I really didn't enjoy the final section, which was disappointing. It seemed to have a totally different tone to the rest of the book and lacked the incisive wit or sharpness. It's like the difference between satire and pranks - as it loses its meaning, it stops being funny (I'm not a prank person). I devoured most of the book, but then toward the end found myself skimming a long monologue from a the town gossip as Twain lost control of his pacing, his characters and his plot. I think the problem is that the final section is too predictable. After all that Huck and Tom do to Jim, and after so many opportunities to escape, there was no way that Twain could allow Jim to end the novel still not free, because it would cast Huck and Tom in too negative a light.

I tend to struggle with books that are written in dialect - I find it distancing because it constantly reminds me that I'm reading. However, this is written in Huck Finn's voice and it's such a strong, unique voice that is so tied to his southern heritage that the dialect works. If he were telling the story of course he would do a different voice for each character, and that's what he does here. ( )
  robfwalter | Jul 31, 2023 |
This book was fantastic in the beginning, with the adventures along the Mississippi, and the moral dilemmas between helping a slave gain his freedom (ironically deemed "immoral") vs turning him in. The second half of the book was honestly pretty bad though. The hijinx with the Duke and the King were pretty pointless. The plan with Tom and Huck to bust out Jim from captivity was downright stupid. I understand that was the intent, but it was cruel, and not enjoyable to read at all. ( )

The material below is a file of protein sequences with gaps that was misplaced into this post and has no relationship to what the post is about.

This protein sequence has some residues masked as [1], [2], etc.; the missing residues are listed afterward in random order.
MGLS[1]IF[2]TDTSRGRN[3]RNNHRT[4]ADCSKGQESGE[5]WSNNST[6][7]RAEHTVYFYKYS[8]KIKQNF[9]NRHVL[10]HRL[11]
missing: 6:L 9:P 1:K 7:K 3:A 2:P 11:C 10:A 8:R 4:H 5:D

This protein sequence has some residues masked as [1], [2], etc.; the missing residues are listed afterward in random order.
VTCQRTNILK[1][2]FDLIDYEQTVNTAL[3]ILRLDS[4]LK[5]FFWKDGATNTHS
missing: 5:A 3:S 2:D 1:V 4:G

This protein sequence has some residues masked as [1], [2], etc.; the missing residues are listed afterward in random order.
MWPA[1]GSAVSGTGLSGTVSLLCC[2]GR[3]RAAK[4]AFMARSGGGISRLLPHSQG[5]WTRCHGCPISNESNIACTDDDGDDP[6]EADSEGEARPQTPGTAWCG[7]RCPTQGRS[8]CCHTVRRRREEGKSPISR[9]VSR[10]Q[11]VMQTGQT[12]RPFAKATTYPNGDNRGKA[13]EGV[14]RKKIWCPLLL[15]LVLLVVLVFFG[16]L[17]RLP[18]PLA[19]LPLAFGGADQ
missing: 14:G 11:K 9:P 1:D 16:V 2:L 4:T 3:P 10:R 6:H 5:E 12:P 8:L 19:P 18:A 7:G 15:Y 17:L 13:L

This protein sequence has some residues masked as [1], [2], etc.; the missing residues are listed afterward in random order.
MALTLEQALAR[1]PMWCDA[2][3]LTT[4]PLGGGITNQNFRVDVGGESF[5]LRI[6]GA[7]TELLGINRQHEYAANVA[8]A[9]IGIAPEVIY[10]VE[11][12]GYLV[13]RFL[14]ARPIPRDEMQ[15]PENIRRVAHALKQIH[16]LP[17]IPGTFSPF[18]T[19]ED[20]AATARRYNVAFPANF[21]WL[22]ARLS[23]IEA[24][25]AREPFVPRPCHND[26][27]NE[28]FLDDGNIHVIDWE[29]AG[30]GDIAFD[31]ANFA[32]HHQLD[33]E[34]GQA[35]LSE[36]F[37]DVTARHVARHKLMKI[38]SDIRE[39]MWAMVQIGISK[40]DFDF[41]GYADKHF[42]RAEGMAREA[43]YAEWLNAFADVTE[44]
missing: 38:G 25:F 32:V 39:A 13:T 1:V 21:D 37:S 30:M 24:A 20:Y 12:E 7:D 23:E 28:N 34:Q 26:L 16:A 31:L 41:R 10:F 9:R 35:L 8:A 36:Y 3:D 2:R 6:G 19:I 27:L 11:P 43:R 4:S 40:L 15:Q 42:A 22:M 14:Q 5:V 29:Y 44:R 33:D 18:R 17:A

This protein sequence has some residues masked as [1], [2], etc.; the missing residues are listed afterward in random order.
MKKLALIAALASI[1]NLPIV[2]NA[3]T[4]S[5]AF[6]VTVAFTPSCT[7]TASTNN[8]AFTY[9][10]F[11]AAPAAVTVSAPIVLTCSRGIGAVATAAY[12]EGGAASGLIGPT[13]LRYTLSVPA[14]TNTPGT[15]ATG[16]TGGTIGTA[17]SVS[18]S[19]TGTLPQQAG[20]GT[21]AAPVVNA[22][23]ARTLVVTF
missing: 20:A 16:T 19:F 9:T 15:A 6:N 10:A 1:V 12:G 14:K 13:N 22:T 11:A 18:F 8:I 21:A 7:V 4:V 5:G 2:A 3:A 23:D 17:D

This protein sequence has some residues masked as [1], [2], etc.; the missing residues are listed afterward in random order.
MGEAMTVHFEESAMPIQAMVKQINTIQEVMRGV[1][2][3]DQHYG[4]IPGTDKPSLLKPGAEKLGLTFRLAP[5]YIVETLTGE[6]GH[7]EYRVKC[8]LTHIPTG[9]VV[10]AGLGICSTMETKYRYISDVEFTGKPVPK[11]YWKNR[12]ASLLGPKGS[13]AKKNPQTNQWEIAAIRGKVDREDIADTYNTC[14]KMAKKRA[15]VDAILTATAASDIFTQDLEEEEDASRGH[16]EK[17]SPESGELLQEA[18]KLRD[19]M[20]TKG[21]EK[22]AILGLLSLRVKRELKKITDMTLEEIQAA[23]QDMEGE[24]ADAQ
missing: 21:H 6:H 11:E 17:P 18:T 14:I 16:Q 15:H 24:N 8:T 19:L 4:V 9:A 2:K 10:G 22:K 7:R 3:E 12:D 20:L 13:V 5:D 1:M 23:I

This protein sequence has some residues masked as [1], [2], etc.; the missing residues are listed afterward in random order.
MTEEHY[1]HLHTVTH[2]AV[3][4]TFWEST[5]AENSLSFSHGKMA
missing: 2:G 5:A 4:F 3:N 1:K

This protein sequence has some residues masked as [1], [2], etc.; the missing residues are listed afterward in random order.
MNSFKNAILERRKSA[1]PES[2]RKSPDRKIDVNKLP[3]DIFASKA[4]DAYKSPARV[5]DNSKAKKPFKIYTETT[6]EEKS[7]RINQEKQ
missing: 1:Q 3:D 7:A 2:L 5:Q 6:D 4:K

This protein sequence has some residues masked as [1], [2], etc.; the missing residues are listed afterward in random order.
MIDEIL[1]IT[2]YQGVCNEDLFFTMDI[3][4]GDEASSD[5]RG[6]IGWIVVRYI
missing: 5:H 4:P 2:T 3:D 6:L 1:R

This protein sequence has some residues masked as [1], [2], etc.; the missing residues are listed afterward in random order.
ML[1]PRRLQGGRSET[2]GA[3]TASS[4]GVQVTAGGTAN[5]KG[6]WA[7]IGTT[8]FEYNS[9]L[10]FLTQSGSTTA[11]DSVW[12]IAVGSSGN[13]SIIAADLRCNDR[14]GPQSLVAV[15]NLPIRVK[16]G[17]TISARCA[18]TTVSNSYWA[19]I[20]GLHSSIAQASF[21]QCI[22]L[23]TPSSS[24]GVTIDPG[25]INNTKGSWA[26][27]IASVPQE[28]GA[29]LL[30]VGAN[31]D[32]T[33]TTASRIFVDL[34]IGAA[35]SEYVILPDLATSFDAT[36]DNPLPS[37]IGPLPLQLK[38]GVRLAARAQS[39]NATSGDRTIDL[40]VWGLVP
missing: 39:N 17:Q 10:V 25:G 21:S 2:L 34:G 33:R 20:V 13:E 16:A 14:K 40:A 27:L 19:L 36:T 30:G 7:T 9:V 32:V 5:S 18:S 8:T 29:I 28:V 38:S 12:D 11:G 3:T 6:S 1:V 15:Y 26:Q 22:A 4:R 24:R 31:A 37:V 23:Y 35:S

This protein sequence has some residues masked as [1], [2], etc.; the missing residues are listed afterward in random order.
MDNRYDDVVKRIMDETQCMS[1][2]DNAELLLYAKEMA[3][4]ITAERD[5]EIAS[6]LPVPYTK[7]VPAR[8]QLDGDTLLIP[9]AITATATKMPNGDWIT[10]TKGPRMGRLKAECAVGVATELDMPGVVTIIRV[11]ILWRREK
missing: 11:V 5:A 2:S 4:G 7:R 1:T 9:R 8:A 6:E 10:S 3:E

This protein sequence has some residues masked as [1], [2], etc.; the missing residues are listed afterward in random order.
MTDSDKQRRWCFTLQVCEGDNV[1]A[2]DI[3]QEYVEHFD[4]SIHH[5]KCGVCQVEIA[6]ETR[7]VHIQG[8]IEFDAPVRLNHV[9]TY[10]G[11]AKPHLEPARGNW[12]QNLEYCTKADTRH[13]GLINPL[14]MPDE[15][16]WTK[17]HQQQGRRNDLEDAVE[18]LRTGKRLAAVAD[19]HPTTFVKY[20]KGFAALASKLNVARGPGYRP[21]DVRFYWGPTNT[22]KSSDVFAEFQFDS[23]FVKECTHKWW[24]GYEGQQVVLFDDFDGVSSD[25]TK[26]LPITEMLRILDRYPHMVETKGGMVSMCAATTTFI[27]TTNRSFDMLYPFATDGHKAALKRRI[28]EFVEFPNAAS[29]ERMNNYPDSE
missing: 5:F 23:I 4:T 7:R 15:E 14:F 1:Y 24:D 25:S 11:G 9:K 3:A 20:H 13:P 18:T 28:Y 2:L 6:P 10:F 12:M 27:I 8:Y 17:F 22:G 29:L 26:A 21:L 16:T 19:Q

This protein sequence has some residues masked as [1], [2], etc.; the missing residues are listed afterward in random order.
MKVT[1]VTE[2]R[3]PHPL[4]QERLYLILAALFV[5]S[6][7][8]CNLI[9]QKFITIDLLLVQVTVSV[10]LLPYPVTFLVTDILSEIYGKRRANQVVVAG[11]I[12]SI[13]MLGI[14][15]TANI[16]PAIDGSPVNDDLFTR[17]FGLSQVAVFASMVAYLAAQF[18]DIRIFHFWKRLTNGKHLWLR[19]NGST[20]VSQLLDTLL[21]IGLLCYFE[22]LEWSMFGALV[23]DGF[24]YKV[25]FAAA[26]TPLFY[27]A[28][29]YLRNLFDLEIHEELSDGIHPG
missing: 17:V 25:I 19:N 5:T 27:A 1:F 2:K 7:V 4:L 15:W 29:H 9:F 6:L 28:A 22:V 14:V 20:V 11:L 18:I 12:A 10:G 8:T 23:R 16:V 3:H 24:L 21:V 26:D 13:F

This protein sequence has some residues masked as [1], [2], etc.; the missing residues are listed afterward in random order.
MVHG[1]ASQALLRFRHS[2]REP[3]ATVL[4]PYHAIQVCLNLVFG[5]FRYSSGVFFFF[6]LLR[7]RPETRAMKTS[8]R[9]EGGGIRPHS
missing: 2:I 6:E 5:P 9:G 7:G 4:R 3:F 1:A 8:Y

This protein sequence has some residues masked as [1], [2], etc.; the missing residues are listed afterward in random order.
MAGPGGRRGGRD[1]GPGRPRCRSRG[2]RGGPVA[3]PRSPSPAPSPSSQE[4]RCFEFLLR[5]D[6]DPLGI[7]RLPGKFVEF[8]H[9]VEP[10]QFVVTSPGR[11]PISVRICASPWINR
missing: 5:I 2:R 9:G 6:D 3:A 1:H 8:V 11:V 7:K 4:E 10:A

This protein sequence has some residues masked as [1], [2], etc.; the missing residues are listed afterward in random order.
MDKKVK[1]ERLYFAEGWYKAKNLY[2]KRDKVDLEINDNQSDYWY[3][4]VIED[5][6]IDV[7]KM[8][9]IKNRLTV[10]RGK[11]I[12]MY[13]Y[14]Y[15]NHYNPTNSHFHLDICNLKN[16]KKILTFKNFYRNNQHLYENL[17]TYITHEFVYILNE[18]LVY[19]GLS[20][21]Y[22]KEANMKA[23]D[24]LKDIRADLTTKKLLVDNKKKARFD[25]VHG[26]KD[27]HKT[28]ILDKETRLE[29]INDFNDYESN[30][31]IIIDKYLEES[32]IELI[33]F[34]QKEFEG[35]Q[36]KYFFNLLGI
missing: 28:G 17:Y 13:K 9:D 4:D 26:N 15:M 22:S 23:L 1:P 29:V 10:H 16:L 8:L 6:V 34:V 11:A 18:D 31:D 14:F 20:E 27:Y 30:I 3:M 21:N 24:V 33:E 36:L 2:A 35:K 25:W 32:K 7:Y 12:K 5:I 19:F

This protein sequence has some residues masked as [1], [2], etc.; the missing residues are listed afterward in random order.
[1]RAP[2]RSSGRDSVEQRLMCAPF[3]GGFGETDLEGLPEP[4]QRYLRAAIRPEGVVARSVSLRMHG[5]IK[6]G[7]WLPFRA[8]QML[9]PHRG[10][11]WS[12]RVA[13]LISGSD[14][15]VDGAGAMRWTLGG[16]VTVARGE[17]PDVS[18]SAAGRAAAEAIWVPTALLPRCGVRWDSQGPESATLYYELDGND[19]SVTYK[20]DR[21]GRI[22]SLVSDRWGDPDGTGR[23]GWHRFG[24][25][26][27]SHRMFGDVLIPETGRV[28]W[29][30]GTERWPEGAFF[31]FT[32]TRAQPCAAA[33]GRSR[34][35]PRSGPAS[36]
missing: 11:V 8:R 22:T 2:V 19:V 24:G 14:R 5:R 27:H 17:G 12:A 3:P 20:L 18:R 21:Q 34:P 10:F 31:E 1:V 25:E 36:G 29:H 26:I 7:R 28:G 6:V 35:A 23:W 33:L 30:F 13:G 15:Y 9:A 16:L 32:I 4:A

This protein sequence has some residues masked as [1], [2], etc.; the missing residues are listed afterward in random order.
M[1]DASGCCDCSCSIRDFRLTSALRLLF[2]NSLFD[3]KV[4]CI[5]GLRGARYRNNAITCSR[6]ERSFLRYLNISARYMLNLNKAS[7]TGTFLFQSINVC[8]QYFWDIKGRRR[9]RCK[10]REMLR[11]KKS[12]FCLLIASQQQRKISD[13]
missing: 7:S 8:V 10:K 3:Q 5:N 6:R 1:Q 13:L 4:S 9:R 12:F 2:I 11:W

Andjhostet | Jul 4, 2023 |
Showing 1-5 of 480 (next | show all)
Mark Twain may be called the Edison of our literature. There is no limit to his inventive genius, and the best proof of its range and originality is found in this book, in which the reader's interest is so strongly enlisted in the fortunes of two boys and a runaway negro that he follows their adventures with keen curiosity, although his common sense tells him that the incidents are as absurd and fantastic in many ways as the "Arabian Nights."

» Add other authors (144 possible)

Author nameRoleType of authorWork?Status
Twain, Markprimary authorall editionsconfirmed
Angell, OlavTranslatorsecondary authorsome editionsconfirmed
Benton, Thomas HartIllustratorsecondary authorsome editionsconfirmed
Brockway, HarryIllustratorsecondary authorsome editionsconfirmed
Cardwell, GuyEditorsecondary authorsome editionsconfirmed
Coveney, PeterEditorsecondary authorsome editionsconfirmed
DeVoto, BernardIntroductionsecondary authorsome editionsconfirmed
Dietz, NormanNarratorsecondary authorsome editionsconfirmed
Dove, Eric G.Narratorsecondary authorsome editionsconfirmed
Dufris, WilliamNarratorsecondary authorsome editionsconfirmed
Field, RobinNarratorsecondary authorsome editionsconfirmed
Fiore, Peter M.Illustratorsecondary authorsome editionsconfirmed
Fraley, PatrickNarratorsecondary authorsome editionsconfirmed
Giphart, EmyTranslatorsecondary authorsome editionsconfirmed
Hagon, GarrickNarratorsecondary authorsome editionsconfirmed
Hill, DickNarratorsecondary authorsome editionsconfirmed
Kazin, AlfredAfterwordsecondary authorsome editionsconfirmed
Kemble, Edward W.Illustratorsecondary authorsome editionsconfirmed